A Very Merry Outdoor Thanksgiving

I’m just going to say it: holidays at our house had gotten boring.  I don’t mean to imply that I am not properly thankful for the blessings in my life, but our celebrations had stagnated.  I have a relatively small extended family and the kids were all getting older.  We did the same thing year after year and ate the same food.  The women did the dishes while the men slept on the sofa with the T.V. blaring.  It just didn’t feel like we were connecting as a family anymore.  I longed to shake things up a little.

I don’t recall just when the idea occurred to me to have a “Family Thanksgiving Campout”, but I know I had to lobby for several years to get everyone on board with the idea.   We live in Nebraska where the weather on Thanksgiving Day may be 65 degrees and sunny or it may be 20 degrees and snowing; so trying to plan an outdoor activity is a bit sketchy.  2008 turned out to be the year that I had everyone convinced that an outdoor Thanksgiving was a good idea and that the long-range forecast looked promising.  Plans for the extravaganza were made

As I mentioned before, weather in Nebraska is quite changeable, so during our planning stages, we felt an exit strategy would be prudent.  At that time, our families were camping in tents and pop-up campers, so heat was an issue.  Water was also a concern because many campgrounds in the area shut off water for the winter months to prevent damage to pipes.  We chose a large state park about 30 minutes away from home because we could abandon camp easily and they kept water on at one location within the park.  We made reservations, planned a menu, and kept an eye on the forecast.

The forecast held with highs in the mid-40’s and sunshine, which meant that with a little planning, we were good to go.  We all packed up our camp gear and headed to the park the day before Thanksgiving.  Mom and I had planned a traditional menu and had even brought along things to dress up the holiday table.  I had visions in my head of a Norman Rockwell-esque table, but in the outdoors.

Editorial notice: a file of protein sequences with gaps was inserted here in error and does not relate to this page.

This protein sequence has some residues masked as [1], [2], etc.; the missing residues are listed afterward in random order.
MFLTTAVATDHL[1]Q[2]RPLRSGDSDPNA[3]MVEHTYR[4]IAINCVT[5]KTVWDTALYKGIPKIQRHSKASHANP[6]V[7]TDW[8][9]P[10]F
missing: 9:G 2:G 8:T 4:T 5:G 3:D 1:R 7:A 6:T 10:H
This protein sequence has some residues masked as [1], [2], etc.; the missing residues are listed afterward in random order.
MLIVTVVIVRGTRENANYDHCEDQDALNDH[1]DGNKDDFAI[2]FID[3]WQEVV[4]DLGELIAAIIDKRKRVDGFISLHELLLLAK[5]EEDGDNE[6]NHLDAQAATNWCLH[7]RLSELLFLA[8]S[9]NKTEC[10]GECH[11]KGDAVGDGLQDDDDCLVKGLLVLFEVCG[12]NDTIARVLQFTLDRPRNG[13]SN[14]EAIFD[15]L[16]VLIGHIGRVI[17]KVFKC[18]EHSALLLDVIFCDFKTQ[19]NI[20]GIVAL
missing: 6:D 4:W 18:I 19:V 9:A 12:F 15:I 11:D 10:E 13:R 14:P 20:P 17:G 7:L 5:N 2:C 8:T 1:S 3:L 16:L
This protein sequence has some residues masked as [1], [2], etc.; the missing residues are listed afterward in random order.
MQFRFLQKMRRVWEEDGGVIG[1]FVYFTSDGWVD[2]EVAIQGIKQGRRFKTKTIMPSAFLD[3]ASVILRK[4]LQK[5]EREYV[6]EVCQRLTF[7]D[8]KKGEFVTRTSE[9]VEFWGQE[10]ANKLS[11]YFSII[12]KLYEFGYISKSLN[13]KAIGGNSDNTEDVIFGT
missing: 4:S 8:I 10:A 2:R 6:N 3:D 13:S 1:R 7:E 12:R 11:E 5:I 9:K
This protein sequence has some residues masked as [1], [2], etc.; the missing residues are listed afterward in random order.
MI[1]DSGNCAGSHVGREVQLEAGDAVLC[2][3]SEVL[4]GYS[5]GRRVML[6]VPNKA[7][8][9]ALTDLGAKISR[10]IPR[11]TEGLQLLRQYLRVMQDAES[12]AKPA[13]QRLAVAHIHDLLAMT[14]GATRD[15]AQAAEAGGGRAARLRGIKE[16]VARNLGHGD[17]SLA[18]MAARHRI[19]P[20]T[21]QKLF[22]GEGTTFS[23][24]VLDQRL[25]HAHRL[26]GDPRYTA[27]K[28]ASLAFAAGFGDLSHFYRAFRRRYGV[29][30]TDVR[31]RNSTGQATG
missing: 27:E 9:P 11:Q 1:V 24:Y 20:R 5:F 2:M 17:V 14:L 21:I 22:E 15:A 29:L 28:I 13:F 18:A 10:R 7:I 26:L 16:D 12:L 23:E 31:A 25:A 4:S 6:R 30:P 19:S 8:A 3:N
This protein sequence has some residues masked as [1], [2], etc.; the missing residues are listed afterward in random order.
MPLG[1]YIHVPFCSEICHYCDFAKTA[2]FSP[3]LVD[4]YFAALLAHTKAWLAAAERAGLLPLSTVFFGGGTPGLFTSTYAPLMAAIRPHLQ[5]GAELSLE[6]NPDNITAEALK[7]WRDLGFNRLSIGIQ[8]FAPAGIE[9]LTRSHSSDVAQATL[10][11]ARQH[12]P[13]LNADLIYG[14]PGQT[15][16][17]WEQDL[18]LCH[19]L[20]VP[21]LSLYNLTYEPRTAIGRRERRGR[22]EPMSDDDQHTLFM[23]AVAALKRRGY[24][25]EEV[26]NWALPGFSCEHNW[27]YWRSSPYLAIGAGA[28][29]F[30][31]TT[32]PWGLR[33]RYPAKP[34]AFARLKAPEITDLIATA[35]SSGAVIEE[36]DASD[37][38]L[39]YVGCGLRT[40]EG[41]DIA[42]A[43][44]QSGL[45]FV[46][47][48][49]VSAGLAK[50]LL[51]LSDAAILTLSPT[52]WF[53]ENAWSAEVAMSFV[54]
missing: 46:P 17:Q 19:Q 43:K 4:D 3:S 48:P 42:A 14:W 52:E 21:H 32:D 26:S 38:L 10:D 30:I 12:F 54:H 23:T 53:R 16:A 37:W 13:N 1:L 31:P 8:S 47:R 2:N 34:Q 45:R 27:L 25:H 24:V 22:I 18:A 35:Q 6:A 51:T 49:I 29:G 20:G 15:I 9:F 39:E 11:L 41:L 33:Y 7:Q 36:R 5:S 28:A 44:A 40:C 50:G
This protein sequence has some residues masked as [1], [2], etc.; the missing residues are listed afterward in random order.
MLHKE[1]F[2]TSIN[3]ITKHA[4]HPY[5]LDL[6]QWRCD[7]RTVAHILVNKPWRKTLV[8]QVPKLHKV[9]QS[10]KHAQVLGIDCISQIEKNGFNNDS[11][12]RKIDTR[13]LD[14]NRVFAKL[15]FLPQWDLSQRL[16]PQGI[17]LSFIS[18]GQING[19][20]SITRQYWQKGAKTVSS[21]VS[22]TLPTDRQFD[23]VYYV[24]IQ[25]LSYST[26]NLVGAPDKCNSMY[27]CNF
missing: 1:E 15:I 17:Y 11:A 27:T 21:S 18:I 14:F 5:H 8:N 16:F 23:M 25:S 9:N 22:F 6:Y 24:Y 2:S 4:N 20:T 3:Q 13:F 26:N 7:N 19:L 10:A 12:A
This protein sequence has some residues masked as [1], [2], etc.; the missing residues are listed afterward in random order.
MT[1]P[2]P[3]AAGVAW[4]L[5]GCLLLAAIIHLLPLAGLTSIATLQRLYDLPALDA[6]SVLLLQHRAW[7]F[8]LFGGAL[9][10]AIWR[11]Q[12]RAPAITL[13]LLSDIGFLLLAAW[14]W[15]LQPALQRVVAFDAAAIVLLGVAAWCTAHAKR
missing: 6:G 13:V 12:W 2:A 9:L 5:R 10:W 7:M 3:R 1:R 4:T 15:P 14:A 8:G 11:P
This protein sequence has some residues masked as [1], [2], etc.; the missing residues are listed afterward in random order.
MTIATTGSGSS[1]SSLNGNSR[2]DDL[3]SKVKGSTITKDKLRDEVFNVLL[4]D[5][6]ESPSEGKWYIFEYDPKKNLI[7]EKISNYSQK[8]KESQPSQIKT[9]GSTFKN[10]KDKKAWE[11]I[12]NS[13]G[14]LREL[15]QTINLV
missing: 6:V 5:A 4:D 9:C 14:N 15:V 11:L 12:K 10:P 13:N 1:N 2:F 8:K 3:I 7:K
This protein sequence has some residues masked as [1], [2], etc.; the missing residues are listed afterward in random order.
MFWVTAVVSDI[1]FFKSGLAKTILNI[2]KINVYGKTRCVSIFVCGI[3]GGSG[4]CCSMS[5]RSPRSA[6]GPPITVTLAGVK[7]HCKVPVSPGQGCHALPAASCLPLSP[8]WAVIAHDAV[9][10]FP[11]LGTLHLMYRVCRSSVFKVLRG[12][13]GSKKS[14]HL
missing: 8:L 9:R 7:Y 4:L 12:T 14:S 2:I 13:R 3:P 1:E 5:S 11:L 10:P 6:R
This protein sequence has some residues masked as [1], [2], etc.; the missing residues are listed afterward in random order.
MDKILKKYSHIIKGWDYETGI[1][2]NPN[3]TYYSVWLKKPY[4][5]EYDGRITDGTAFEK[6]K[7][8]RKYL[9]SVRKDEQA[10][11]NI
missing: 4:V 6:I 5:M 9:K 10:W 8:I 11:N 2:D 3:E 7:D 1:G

Thanksgiving Day arrived.  Tasks were divided and we all began preparations for our big feast.  The kids were sent out with a pair of scissors to gather some grass and branches for a centerpiece for the table.  We planned to cook all of our regular Thanksgiving treats, but with a twist…everything had to be cooked outdoors.  My mom, sister, and I were in charge of cooking all the side dishes in Dutch ovens and on camp stoves.  My dad fashioned a giant Dutch oven from a clean galvanized steel trash can turned upside down over the turkey.  Since we had a limited number of Dutch ovens, Mom and I had baked the pies in Dutch ovens the day before.

The table was set, the centerpiece was in place, the turkey was carved, and we all sat down around the picnic table to offer our thanks to God for our blessings.  We were all wearing hats, jackets, and long johns under our jeans, but the sun was shining as we dug into our turkey, mashed potatoes, sweet potato casserole, stuffing, green beans, and pumpkin pie.

The outdoor feast took more planning and was a lot of work, but it was worth it.  All day long we were engaged in working together, enjoying the outdoors, laughing and playing together instead of sitting on the couch.  That evening, we sat around a warm and wonderful campfire.  My sister even tried to start a sing-a-long!

Although it was chilly, we all agreed that was a wonderful Thanksgiving.  Not everything went perfectly – someone melted a hiking boot on the fire ring and someone ran out of propane – but these are the things family legends are made of.  In the years since, we have camped one other time on Thanksgiving.  It is not something that we can accomplish or want to do every year, but I no longer have to convince everyone that it is a good idea.  Early in November, someone always asks if we are planning to camp this year.  The memories we made by “shaking things up a little” have been priceless and are considered another blessing to be thankful for.

This year, we will be dining indoors regardless of the weather, but I know we will reminisce about our fantastic holiday campouts and maybe even thumb through a scrapbook we made after the first one.  Weather permitting, we will build a fire, play a classic Christmas movie on the side of the house (with thanks to my techno-geek husband), and sip hot apple cider.  We have so much to be thankful for:  health, our great country, food on the table; but most of all, we are thankful for each other.

About the author: Kim Rasmussen

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